China Pushes Back on Michael Flynn’s ‘Radical Islamist’ Remarks
A Chinese Foreign Ministry spokesman pushed back on Wednesday against assertions by Lt. Gen. Michael T. Flynn, who is President-elect Donald J. Trump’s choice for national security adviser, that China was allied with “radical Islamists.”
The spokesman, Lu Kang, was asked at a regularly scheduled news conference in Beijing about Mr. Flynn’s accusations, which were made in a book released in July that he wrote with a co-author, “The Field of Fight: How We Can Win the Global War Against Radical Islam and Its Allies.”
“I hope everyone who takes a responsible attitude and is devoted to safeguarding China-U.S. relations and boosting China-U.S. cooperation can base their opinions on facts when taking a position,” Mr. Lu said. “Only in this way can mutual trust be enhanced.”
Mr. Flynn has said the United States must lead a global campaign against “radical Islam.” He has on occasion pushed conspiracy theories. For example, after the attack on the American diplomatic compound in Benghazi, Libya, in 2012, he kept asking intelligence officers working under him at the Defense Intelligence Agency in the Pentagon to look for involvement by Iran in the assault. There was no evidence of any ties to Iran.
In his book, Mr. Flynn mentions China and North Korea a half-dozen times.
In one passage, he wrote, “The war is on. We face a working coalition that extends from North Korea and China to Russia, Iran, Syria, Cuba, Bolivia, Venezuela and Nicaragua. We are under attack, not only from nation-states directly, but also from Al Qaeda, Hezbollah, ISIS and countless other terrorist groups.”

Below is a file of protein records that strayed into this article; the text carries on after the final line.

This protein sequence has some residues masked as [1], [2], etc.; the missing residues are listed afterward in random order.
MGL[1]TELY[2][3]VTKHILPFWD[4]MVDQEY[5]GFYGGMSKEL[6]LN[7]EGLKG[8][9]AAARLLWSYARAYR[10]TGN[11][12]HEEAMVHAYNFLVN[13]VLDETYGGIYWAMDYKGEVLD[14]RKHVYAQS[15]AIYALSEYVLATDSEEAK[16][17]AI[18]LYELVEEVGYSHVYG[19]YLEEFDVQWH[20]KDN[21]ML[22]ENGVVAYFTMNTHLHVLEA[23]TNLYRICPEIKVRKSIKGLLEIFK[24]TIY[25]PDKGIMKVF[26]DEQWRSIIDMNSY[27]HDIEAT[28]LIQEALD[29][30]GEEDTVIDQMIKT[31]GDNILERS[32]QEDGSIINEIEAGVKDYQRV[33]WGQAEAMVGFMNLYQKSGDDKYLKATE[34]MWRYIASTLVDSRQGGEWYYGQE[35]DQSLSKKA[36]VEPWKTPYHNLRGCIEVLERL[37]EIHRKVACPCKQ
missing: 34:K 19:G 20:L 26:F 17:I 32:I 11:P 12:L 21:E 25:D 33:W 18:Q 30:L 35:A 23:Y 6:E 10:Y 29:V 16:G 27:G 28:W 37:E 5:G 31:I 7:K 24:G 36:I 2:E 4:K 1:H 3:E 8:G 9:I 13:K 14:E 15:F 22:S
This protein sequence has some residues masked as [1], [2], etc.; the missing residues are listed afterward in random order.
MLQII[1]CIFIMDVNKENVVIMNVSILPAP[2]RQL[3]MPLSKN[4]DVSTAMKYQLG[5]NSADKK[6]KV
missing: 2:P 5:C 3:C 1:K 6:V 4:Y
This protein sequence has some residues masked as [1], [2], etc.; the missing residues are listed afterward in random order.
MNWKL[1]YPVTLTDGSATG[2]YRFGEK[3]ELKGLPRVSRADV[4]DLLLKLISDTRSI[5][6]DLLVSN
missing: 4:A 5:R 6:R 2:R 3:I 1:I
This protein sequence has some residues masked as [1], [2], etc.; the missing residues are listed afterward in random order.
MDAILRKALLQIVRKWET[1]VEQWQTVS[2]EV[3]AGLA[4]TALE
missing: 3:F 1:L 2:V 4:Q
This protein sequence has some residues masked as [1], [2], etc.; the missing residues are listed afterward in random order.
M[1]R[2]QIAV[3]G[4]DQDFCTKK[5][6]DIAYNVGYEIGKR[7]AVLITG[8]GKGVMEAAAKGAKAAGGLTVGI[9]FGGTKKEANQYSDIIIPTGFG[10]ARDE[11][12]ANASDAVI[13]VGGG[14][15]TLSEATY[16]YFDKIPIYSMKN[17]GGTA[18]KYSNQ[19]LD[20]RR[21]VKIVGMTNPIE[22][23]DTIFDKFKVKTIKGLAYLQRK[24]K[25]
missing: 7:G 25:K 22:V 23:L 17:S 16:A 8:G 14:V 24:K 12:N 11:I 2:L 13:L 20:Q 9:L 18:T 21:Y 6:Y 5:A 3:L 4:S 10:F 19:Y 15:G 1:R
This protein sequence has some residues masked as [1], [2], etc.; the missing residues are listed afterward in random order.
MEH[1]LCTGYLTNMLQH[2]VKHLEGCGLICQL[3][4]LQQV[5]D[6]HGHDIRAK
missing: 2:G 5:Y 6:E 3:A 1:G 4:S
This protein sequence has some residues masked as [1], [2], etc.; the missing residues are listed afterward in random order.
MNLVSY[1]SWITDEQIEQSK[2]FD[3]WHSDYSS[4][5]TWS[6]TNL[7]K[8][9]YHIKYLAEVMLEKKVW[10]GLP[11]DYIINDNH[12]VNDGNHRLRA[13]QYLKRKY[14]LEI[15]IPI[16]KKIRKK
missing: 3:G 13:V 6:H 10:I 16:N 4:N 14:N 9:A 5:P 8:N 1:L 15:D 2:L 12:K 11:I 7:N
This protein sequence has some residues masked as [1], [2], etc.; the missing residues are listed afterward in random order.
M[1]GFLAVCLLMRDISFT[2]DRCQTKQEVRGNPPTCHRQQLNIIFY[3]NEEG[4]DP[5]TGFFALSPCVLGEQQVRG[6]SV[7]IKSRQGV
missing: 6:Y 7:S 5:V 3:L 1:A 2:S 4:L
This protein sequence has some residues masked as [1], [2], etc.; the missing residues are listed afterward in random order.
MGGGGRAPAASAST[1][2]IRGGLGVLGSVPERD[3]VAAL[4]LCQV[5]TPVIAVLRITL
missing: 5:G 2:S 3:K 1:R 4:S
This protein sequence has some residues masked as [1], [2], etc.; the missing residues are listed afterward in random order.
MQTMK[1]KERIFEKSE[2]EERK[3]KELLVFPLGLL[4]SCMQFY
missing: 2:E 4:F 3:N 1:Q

In another, he said, “No surprise that we are facing an alliance between radical Islamists and regimes in Havana, Pyongyang, Moscow and Beijing. Both believe that history, and/or Allah, blesses their efforts, and so both want to ensure that this glorious story is carefully told.”
Mr. Flynn did not respond to a request for comment on Wednesday.
China is a secular Communist nation that has expressed concern about the spread of Islamic extremist ideas within its borders. It has said religious extremists are responsible for violence in Muslim areas of the western region of Xinjiang, and it has asked the United States for cooperation in counterterrorism operations there. American officials say they are reluctant to enter into close cooperation on Xinjiang matters, as some ethnic Uighurs and human rights groups say Chinese officials are violating human rights in Xinjiang.
On Tuesday, Mr. Trump fired Mr. Flynn’s son, Michael G. Flynn, from his transition team after the younger Mr. Flynn used Twitter to support a conspiracy theory involving a pizza parlor in Washington, which was the subject of fake news stories. This week, a man citing that theory was arrested after firing a rifle in the restaurant, the police said.
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